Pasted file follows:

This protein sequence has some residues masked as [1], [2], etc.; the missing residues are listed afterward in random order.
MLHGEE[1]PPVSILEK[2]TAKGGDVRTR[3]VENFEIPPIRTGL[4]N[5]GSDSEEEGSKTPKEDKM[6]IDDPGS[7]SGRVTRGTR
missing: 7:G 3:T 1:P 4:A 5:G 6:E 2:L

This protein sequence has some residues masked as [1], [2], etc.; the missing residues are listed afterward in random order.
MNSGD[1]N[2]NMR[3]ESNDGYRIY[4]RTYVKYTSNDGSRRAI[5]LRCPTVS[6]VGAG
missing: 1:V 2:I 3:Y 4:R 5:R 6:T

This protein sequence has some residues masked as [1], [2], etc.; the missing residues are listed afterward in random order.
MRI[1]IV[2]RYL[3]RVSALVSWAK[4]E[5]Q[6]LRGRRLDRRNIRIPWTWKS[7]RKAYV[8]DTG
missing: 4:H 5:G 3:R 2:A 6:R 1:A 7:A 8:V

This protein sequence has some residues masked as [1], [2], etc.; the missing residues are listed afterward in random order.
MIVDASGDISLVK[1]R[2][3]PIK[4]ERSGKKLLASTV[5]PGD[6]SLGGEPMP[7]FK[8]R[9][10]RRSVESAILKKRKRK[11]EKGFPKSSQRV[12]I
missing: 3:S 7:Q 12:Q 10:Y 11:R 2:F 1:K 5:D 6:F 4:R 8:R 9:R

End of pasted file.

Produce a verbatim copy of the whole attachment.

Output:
This protein sequence has some residues masked as [1], [2], etc.; the missing residues are listed afterward in random order.
MLHGEE[1]PPVSILEK[2]TAKGGDVRTR[3]VENFEIPPIRTGL[4]N[5]GSDSEEEGSKTPKEDKM[6]IDDPGS[7]SGRVTRGTR
missing: 7:G 3:T 1:P 4:A 5:G 6:E 2:L

This protein sequence has some residues masked as [1], [2], etc.; the missing residues are listed afterward in random order.
MNSGD[1]N[2]NMR[3]ESNDGYRIY[4]RTYVKYTSNDGSRRAI[5]LRCPTVS[6]VGAG
missing: 1:V 2:I 3:Y 4:R 5:R 6:T

This protein sequence has some residues masked as [1], [2], etc.; the missing residues are listed afterward in random order.
MRI[1]IV[2]RYL[3]RVSALVSWAK[4]E[5]Q[6]LRGRRLDRRNIRIPWTWKS[7]RKAYV[8]DTG
missing: 4:H 5:G 3:R 2:A 6:R 1:A 7:A 8:V

This protein sequence has some residues masked as [1], [2], etc.; the missing residues are listed afterward in random order.
MIVDASGDISLVK[1]R[2][3]PIK[4]ERSGKKLLASTV[5]PGD[6]SLGGEPMP[7]FK[8]R[9][10]RRSVESAILKKRKRK[11]EKGFPKSSQRV[12]I
missing: 3:S 7:Q 12:Q 10:Y 11:R 2:F 1:K 5:D 6:F 4:R 8:R 9:R